The purpose of the eight week research internships is to make it possible for students majoring in the Natural Sciences Degree program to have science research experience prior to entering the career of teaching in either middle or high school classrooms in the region. One SRI Fellow Ms. Jacqueline Hill commented on her summer research experience "I had a wonderful experience doing research on nematodes with Dr. Calderon-Urrea and his lab team. This research allowed me to live the life of a true scientist by working with cutting-edge tools, conducting experiments, and collaborating with other researchers. I will take this experience with me to the classroom, as I have learned the importance of communicating with your peers to generate ideas. Working in a lab environment has given me so much more insight on what real science is, and now I can show my students, instead of just telling them, that science doesn't come out of a textbook." SMEC plans to increase support through NSF funding of future summer research internships for our College of Science and Mathematics math or science majors who plan to enter a career in the K-12 science or math classroom.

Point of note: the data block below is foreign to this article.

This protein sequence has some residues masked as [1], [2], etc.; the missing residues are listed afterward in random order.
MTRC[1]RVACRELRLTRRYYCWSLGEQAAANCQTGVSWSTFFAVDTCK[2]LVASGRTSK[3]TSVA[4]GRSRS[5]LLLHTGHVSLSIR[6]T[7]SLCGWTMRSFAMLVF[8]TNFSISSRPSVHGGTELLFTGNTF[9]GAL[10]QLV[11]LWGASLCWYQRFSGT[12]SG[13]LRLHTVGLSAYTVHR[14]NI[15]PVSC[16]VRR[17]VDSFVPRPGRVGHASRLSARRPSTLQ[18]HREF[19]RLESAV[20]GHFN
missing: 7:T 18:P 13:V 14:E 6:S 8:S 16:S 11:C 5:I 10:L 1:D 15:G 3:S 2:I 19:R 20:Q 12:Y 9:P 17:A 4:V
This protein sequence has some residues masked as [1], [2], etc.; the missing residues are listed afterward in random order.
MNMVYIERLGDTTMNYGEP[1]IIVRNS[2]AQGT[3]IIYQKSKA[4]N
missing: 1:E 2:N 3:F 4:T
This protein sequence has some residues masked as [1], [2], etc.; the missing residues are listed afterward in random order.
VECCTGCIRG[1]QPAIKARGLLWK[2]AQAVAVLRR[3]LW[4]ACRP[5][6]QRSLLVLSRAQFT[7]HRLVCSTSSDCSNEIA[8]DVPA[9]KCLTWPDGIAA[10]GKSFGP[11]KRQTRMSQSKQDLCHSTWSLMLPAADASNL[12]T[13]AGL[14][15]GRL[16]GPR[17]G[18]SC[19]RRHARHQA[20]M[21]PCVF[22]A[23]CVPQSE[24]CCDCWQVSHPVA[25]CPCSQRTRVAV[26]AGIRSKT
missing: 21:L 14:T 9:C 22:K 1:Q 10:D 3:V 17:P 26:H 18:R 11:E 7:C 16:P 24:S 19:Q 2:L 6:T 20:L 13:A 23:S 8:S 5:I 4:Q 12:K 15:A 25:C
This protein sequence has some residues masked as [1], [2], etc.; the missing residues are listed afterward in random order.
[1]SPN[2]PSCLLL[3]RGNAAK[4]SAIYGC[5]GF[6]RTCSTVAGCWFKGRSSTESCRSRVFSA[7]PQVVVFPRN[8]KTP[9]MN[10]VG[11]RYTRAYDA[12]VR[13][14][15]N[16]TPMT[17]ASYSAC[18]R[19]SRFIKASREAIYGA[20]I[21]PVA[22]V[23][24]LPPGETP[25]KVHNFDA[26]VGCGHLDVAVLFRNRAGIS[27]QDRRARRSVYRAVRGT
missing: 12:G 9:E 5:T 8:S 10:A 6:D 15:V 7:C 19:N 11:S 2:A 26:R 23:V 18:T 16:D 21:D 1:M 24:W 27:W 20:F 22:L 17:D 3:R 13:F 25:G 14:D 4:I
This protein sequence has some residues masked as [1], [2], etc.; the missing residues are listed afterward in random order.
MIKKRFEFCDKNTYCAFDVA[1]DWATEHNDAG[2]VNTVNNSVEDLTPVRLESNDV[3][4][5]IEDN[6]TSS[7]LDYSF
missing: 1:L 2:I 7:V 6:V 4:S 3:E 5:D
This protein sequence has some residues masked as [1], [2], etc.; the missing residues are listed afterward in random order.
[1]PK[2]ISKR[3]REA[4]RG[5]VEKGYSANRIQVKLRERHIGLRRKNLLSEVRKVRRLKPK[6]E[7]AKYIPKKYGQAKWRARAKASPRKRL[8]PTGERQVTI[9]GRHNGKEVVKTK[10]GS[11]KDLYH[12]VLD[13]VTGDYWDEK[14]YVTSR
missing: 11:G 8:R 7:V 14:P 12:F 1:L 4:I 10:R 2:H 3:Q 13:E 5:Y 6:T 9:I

Fresno State's Noyce Teaching Fellows Program

In addition to the summer research programs, two of SMEC's Noyce Teaching Fellows, Vanessa Tucker and Jamie Vargas conducted poster presentations on their research projects and on the Fresno State Noyce Teaching Fellows program, now in its third year of operation. Their presentations were part of the Annual Noyce P.I. Meeting in Washington, DC held in July, 2011. The six-year project provides programmatic and financial support for students to complete a masters degree in any one of the sciences or in mathematics coupled with completion of the Single Subject Science Credential Program.
The program known as FRESTEF (Fresno State Teaching Fellows) program has 18 FRESTEF Fellows supported by the National Science Foundation. FRESTEF Fellows are expected to teach for four years in high needs science or math classrooms as part of their obligation having received funding support.